LANGFITT: Nammo, the Norwegian arms company, has plants in Europe and the U.S., including Scranton and Salt Lake City. Makes everything from rocket motors to shoulder launch missiles and bullets, like these, which are manufactured in the factory - a two-hour drive north of Oslo. But Brandtzaeg says companies can't just flick the lights back on and triple production.

BRANDTZAEG: We are talking about building new production lines. It's about hiring more people, building more robots, automating the production. And this takes time.

LANGFITT: And as Camille Grand points out, making missiles is complicated.

GRAND: You do need a lot of different subcomponents. You need to make sure that none of them, whether you're talking about microelectronics or energetics, are in shortages. We're talking about weapons systems that can take two months to produce.

LANGFITT: No one knows how long this war will last, and that can be tricky for business planning. Again, Morten Brandtzaeg of Nammo.

BRANDTZAEG: We need concrete orders, and they need to be on more than a single-year buy.

LANGFITT: If you were to open up a bunch of new production lines based on the demand and then that demand dropped off, what could happen financially to your company?

BRANDTZAEG: This is a very big risk. You could actually end up with some of the companies going bankrupt.

LANGFITT: NATO allies are now working to make bulk orders for heavy weapons. Julianne Smith is the U.S. ambassador to NATO.

JULIANNE SMITH: We are regularly convening armaments directors and meeting with the private sector to figure out, for example, how fast you can get production lines turned back on for some of the capabilities that have been delivered and how NATO allies could come together to make pooled or multinational buys.

LANGFITT: Some European countries are hunting for deals all over. Tomasz Szatkowski is Poland's ambassador to NATO. We chatted over tea one evening at his home in Brussels.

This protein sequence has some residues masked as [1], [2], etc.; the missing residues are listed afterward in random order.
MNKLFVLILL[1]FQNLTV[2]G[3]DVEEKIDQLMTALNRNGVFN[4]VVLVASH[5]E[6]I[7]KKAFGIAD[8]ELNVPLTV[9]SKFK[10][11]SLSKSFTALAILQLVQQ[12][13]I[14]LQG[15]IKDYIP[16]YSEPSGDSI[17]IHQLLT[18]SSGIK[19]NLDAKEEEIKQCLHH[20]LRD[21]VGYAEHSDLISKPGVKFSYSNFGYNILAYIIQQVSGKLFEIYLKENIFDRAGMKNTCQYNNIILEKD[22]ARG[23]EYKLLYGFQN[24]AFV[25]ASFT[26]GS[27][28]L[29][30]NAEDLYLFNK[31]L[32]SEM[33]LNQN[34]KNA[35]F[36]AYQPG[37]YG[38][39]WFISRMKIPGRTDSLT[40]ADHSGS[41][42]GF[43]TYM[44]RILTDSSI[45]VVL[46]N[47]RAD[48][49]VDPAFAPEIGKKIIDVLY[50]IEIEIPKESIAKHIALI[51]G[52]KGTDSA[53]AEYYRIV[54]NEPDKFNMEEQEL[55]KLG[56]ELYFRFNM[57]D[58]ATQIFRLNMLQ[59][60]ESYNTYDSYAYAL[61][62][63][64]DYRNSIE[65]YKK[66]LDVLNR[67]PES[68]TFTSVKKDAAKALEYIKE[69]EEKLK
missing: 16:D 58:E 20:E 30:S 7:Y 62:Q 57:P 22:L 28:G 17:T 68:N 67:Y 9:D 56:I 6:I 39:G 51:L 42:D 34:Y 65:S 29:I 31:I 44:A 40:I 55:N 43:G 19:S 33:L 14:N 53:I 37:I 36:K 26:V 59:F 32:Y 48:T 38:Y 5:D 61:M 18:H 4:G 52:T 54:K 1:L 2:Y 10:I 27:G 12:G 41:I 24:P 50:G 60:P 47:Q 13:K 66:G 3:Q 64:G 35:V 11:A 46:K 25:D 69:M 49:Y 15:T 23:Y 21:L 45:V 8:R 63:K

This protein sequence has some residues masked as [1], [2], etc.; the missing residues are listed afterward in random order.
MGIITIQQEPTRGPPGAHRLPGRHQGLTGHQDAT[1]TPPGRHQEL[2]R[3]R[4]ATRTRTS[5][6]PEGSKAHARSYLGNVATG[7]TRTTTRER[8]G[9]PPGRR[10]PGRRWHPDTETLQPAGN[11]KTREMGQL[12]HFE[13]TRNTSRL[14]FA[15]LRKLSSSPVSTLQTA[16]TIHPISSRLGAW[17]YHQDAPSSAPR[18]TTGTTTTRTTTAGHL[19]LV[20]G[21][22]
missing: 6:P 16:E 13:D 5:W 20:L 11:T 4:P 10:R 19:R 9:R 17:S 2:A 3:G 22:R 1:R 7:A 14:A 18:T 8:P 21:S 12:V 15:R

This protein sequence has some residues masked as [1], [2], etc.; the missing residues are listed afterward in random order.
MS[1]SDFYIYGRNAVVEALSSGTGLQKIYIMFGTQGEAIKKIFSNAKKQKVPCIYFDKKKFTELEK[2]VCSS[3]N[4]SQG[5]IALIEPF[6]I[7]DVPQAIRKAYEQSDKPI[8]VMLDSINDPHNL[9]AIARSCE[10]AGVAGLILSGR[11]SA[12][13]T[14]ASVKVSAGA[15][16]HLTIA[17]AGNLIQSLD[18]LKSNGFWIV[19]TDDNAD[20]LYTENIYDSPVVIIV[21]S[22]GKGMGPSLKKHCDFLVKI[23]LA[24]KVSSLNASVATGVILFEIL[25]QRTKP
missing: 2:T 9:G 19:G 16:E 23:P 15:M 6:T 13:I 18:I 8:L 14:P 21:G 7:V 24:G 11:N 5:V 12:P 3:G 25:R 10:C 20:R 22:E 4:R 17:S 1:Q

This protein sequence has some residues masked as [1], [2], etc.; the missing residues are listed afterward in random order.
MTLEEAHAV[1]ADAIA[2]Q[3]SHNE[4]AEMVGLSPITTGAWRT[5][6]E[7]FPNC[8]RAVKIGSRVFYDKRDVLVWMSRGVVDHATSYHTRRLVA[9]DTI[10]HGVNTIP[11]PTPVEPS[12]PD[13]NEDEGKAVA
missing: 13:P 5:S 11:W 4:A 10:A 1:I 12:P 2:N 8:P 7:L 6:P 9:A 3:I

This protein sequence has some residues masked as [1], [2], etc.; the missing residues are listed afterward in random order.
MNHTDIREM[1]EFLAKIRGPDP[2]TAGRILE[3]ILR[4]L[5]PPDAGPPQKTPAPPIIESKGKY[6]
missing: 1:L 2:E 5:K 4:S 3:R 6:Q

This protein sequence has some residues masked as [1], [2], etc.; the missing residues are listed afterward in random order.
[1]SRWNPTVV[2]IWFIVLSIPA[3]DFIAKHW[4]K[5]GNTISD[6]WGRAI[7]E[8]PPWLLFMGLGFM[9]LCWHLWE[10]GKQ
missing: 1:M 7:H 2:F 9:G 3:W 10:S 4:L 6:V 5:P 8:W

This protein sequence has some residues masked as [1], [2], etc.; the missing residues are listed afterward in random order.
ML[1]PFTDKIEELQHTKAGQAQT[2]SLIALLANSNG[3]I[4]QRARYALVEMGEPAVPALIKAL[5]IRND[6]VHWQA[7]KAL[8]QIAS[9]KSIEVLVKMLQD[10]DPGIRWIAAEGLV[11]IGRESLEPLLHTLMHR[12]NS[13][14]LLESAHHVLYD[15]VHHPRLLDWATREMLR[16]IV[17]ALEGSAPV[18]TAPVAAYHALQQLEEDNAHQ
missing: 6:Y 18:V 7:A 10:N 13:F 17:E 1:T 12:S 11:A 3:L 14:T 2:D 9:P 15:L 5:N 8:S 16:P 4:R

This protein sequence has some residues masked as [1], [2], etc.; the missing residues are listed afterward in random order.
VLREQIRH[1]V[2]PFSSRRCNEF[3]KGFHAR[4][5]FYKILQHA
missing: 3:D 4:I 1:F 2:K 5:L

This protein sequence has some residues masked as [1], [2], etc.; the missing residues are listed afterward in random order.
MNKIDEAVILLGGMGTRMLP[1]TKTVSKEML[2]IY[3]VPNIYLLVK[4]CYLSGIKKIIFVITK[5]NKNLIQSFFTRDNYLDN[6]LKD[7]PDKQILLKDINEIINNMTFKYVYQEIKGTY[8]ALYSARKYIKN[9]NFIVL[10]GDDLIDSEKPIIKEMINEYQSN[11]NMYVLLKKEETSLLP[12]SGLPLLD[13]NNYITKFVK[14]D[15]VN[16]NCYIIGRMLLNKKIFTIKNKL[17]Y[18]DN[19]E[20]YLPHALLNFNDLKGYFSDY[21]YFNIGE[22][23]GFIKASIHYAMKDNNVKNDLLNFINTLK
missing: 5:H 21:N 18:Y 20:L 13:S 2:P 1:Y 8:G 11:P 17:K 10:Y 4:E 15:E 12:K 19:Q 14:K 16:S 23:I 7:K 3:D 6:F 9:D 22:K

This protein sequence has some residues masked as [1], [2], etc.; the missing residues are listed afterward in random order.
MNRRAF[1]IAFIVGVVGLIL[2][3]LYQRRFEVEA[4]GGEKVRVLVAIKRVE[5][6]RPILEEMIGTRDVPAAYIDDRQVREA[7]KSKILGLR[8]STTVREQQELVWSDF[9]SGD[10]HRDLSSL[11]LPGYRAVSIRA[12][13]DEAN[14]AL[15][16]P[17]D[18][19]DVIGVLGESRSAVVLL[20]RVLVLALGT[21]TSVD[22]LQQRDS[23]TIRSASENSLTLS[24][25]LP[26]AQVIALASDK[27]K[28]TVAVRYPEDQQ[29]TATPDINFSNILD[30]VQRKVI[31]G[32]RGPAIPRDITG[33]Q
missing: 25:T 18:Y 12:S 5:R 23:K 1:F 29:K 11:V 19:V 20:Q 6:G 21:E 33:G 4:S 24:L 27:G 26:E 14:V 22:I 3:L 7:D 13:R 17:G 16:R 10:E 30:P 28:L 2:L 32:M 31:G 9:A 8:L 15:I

TOMASZ SZATKOWSKI: We've ordered whatever we could from our defense industry. It is running well over its 100% capacity right now. But we have to look beyond Poland.

LANGFITT: To countries such as the U.S., where Poland plans to buy $10 billion in weapons, including 18 HIMAR rocket systems, and South Korea.

SZATKOWSKI: Altogether, 1,000 tanks are going to be procured from Korea. Several hundred of self-propelled howitzers, three squadrons of light attack aircraft, 230 heavy missile launchers. This is perhaps the most significant armament deal in recent history between Europe and East Asia.

LANGFITT: And Jack Watling, the analyst in London, says meeting Ukraine's demand for arms could have implications beyond Europe.

WATLING: In order to provide for this year, we are going to eat into our own war stocks very, very substantially. And if we don't have the industrial base to start replacing those war stocks, then if you're China and you're contemplating Taiwan, the calculus starts to shift. If we don't fix the industrial problem, we present our adversaries with those questions and opportunities.

LANGFITT: Which is why Watling says NATO allies need to rebuild industrial capacity quickly and meet Ukraine's need for weapons for as long as it takes.

Frank Langfitt, NPR News, Paris.

(SOUNDBITE OF KIASMOS' "HELD") Transcript provided by NPR, Copyright NPR.

Frank Langfitt is NPR's London correspondent. He covers the UK and Ireland, as well as stories elsewhere in Europe.